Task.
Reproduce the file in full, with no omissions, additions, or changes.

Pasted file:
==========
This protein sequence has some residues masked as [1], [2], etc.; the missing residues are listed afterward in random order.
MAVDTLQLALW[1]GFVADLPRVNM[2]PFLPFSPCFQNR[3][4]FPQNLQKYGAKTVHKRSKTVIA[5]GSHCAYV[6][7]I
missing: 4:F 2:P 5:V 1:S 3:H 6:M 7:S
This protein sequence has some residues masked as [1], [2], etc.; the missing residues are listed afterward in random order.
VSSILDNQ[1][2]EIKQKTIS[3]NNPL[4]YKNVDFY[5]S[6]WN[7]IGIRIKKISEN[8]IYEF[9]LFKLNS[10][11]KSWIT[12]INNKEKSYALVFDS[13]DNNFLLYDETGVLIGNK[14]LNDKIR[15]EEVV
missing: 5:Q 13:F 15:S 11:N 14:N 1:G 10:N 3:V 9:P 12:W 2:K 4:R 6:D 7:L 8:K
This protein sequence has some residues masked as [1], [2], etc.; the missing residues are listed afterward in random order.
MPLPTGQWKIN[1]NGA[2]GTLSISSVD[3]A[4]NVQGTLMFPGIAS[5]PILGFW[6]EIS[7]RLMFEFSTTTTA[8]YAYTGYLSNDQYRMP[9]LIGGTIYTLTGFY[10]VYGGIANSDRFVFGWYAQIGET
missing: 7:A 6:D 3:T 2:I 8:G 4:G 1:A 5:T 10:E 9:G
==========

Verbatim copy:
This protein sequence has some residues masked as [1], [2], etc.; the missing residues are listed afterward in random order.
MAVDTLQLALW[1]GFVADLPRVNM[2]PFLPFSPCFQNR[3][4]FPQNLQKYGAKTVHKRSKTVIA[5]GSHCAYV[6][7]I
missing: 4:F 2:P 5:V 1:S 3:H 6:M 7:S
This protein sequence has some residues masked as [1], [2], etc.; the missing residues are listed afterward in random order.
VSSILDNQ[1][2]EIKQKTIS[3]NNPL[4]YKNVDFY[5]S[6]WN[7]IGIRIKKISEN[8]IYEF[9]LFKLNS[10][11]KSWIT[12]INNKEKSYALVFDS[13]DNNFLLYDETGVLIGNK[14]LNDKIR[15]EEVV
missing: 5:Q 13:F 15:S 11:N 14:N 1:G 10:N 3:V 9:P 12:W 2:K 4:R 6:D 7:L 8:K
This protein sequence has some residues masked as [1], [2], etc.; the missing residues are listed afterward in random order.
MPLPTGQWKIN[1]NGA[2]GTLSISSVD[3]A[4]NVQGTLMFPGIAS[5]PILGFW[6]EIS[7]RLMFEFSTTTTA[8]YAYTGYLSNDQYRMP[9]LIGGTIYTLTGFY[10]VYGGIANSDRFVFGWYAQIGET
missing: 7:A 6:D 3:T 2:I 8:G 4:G 1:A 5:T 10:E 9:G